Ransomware gang threatens release of DC police records
A Russian-speaking ransomware syndicate that stole data from the Washington, D.C., police department says negotiations over payment have broken down, with it rejecting a $100,000 payment, and it will release sensitive information that could put lives at risk if more money is not offered.
The extortion threat comes amid a separate ransomware attack on a major pipeline that's affected part of the U.S.'s fuel supply, highlighting the power of internet-savvy criminal gangs to sow mayhem from a half a world away with impunity.
The Babuk group said on its website late Monday that it would release "all the data" it stole from the Washington police department if it did not "raise the price."
"The negotiations reached a dead end, the amount we were offered does not suit us," the group said.
The department did not immediately comment and has not said whether it's negotiated any possible payment.
On Tuesday, the gang released screenshots that appear to be negotiations with the department. They show the gang asked for $4 million and received a counter-offer of $100,000. The authenticity of the screenshots could not be independently confirmed.
If true, it's an example how complex the ransomware problem is when even police find themselves forced to consider making payments to criminal gangs.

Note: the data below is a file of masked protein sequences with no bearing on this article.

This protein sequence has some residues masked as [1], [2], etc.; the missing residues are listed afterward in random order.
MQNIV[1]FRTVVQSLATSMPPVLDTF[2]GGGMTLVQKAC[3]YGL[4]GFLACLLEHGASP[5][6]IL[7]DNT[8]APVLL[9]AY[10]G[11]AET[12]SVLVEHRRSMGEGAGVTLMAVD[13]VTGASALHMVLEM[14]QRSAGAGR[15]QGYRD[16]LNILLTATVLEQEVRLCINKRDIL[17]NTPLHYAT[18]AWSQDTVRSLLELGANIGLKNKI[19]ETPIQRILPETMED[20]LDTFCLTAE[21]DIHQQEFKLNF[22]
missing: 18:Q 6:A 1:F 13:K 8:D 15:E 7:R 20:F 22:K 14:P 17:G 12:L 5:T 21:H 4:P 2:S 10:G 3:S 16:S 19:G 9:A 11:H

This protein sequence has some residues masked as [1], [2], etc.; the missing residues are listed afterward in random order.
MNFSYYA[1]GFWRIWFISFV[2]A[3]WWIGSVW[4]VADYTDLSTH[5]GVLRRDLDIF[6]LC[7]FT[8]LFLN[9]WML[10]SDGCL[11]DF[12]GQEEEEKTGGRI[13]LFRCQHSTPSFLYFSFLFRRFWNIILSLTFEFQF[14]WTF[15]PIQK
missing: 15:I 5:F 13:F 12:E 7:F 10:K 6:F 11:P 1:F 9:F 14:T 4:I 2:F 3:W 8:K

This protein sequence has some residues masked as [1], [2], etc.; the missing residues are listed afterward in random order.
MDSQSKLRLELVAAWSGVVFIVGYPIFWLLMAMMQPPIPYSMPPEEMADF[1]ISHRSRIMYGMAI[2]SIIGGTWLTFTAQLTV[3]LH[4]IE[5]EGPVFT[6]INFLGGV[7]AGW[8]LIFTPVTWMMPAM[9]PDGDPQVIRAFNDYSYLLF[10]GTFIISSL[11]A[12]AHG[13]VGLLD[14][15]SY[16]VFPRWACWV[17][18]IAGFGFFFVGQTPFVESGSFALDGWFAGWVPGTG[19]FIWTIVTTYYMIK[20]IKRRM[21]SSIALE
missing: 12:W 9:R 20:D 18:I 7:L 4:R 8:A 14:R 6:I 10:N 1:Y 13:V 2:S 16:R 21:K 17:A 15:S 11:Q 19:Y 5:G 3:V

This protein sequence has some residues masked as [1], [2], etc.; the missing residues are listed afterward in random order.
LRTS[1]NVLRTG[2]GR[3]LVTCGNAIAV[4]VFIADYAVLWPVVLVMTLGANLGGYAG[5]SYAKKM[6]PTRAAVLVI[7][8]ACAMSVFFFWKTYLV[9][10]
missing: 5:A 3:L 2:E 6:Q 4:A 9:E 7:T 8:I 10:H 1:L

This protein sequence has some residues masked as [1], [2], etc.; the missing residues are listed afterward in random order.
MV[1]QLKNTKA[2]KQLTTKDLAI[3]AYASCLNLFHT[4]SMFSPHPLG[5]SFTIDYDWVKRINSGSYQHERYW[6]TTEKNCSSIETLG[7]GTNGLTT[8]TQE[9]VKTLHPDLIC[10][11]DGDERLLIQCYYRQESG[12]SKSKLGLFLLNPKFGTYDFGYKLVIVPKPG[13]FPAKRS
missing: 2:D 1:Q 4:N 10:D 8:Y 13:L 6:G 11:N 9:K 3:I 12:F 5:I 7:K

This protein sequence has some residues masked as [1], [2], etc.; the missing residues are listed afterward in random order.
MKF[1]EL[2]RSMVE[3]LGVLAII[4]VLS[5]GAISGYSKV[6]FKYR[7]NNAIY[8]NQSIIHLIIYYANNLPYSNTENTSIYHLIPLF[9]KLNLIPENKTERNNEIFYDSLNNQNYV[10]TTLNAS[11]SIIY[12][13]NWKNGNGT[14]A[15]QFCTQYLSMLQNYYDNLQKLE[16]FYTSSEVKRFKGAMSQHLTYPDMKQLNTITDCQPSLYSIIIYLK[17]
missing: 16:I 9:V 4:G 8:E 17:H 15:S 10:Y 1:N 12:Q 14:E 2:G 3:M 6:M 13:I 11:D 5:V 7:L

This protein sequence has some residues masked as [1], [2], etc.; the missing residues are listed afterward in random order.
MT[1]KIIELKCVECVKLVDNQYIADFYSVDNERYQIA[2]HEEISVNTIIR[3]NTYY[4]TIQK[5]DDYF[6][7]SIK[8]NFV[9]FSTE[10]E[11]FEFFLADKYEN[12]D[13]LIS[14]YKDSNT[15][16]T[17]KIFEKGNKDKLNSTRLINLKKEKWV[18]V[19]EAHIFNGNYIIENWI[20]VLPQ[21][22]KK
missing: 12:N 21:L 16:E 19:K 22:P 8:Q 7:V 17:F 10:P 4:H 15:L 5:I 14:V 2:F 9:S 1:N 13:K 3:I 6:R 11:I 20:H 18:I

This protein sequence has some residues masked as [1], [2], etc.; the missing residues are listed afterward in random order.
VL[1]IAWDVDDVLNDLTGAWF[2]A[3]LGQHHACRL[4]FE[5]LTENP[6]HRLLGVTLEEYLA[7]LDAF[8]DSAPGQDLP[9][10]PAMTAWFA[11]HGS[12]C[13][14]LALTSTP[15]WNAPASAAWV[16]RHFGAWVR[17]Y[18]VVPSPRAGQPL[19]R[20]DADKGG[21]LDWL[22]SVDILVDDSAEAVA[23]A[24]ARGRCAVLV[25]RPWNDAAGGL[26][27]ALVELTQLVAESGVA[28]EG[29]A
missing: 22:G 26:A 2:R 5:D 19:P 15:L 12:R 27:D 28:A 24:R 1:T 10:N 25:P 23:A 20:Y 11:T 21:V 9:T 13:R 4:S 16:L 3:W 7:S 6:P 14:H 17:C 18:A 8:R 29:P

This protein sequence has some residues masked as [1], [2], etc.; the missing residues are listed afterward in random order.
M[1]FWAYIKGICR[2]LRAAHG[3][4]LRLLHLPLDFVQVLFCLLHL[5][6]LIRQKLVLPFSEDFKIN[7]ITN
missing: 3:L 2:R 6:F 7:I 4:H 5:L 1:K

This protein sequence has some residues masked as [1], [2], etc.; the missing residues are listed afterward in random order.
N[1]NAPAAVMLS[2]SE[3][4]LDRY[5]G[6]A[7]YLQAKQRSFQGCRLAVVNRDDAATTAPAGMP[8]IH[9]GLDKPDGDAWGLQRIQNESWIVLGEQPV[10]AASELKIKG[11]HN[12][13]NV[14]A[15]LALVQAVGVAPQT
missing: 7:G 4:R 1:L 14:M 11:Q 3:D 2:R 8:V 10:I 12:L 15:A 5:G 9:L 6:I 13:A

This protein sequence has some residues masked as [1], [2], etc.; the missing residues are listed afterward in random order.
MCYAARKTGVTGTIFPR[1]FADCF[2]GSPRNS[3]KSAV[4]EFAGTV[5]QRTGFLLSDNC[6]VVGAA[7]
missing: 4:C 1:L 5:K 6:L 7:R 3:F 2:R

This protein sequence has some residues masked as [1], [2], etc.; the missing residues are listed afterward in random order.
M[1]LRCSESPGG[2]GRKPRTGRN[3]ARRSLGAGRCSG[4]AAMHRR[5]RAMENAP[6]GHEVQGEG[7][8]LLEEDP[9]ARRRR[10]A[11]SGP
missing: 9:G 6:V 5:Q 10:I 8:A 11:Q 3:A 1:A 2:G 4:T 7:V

Late last month, the group said it had hacked into the network of the city's police department and threatened to leak the identities of confidential informants unless an unspecified ransom was paid. Experts said such a release could endanger the lives of the informants.
A day after the initial threat was posted, the gang tried to spur payment by leaking personal information of some police officers taken from background checks, including details of officers' past drug use, finances and—in at least one incident—of past sexual abuse.
Babuk leaked similar background files on Monday with its threat to release more, said Brett Callow, a threat analyst and ransomware expert at the security firm Emsisoft.
"This is far worse than any hack of other police departments previously," Callow said, adding that he's never seen a law enforcement agency pay a ransom before.
Ransomware gangs have been leaking sensitive data from victims for well over a year, but experts said they've not seen such aggressive new tactics used before against police departments. The cybercriminal mafias mostly operate in foreign safe havens out of the reach of Western law enforcement.
The average ransom payments last year were $310,000, up 171% from 2019, according to Palo Alto Networks.
The Biden administration has said that curbing ransomware attacks are a top priority, saying they are a threat to national security.
© 2021 The Associated Press. All rights reserved. This material may not be published, broadcast, rewritten or redistributed without permission.